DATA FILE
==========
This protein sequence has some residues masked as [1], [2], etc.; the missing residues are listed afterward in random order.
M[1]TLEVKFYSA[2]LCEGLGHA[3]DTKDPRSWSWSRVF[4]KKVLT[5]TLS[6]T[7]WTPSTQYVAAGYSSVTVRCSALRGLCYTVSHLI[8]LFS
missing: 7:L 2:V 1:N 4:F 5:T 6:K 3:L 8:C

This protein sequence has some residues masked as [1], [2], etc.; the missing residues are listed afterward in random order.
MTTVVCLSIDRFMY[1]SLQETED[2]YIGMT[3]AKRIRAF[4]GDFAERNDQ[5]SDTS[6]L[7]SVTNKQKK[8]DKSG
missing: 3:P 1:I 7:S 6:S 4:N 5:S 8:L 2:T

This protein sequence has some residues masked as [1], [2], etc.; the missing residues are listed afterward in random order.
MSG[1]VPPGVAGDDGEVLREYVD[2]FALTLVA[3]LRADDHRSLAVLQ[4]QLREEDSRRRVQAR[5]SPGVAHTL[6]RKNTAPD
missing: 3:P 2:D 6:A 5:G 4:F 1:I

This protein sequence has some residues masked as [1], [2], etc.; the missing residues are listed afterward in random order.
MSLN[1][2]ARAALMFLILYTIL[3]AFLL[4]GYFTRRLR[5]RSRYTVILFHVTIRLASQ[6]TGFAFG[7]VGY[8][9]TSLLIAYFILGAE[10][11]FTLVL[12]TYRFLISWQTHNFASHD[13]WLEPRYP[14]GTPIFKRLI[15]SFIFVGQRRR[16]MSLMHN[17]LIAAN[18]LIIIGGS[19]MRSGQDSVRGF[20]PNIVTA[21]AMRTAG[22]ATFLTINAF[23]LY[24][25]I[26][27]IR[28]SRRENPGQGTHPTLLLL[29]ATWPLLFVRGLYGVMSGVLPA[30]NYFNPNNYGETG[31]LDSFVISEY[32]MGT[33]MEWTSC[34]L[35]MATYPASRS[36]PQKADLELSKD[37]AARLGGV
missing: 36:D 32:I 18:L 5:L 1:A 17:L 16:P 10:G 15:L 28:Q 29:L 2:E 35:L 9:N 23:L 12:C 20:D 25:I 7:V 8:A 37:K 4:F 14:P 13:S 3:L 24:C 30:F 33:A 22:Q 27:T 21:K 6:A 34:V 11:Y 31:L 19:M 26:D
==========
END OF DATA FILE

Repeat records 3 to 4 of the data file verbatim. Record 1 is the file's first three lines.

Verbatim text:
This protein sequence has some residues masked as [1], [2], etc.; the missing residues are listed afterward in random order.
MSG[1]VPPGVAGDDGEVLREYVD[2]FALTLVA[3]LRADDHRSLAVLQ[4]QLREEDSRRRVQAR[5]SPGVAHTL[6]RKNTAPD
missing: 3:P 2:D 6:A 5:G 4:F 1:I

This protein sequence has some residues masked as [1], [2], etc.; the missing residues are listed afterward in random order.
MSLN[1][2]ARAALMFLILYTIL[3]AFLL[4]GYFTRRLR[5]RSRYTVILFHVTIRLASQ[6]TGFAFG[7]VGY[8][9]TSLLIAYFILGAE[10][11]FTLVL[12]TYRFLISWQTHNFASHD[13]WLEPRYP[14]GTPIFKRLI[15]SFIFVGQRRR[16]MSLMHN[17]LIAAN[18]LIIIGGS[19]MRSGQDSVRGF[20]PNIVTA[21]AMRTAG[22]ATFLTINAF[23]LY[24][25]I[26][27]IR[28]SRRENPGQGTHPTLLLL[29]ATWPLLFVRGLYGVMSGVLPA[30]NYFNPNNYGETG[31]LDSFVISEY[32]MGT[33]MEWTSC[34]L[35]MATYPASRS[36]PQKADLELSKD[37]AARLGGV
missing: 36:D 32:I 18:L 5:L 1:A 17:L 16:P 10:G 15:L 28:Q 29:L 2:E 35:L 9:N 23:L 12:C 20:D 25:I 7:V 8:A 37:K 4:F 14:P 13:S 3:L 24:C 30:F 33:A 22:Q 27:T 21:K 6:A 34:V 11:Y 31:L 19:M 26:D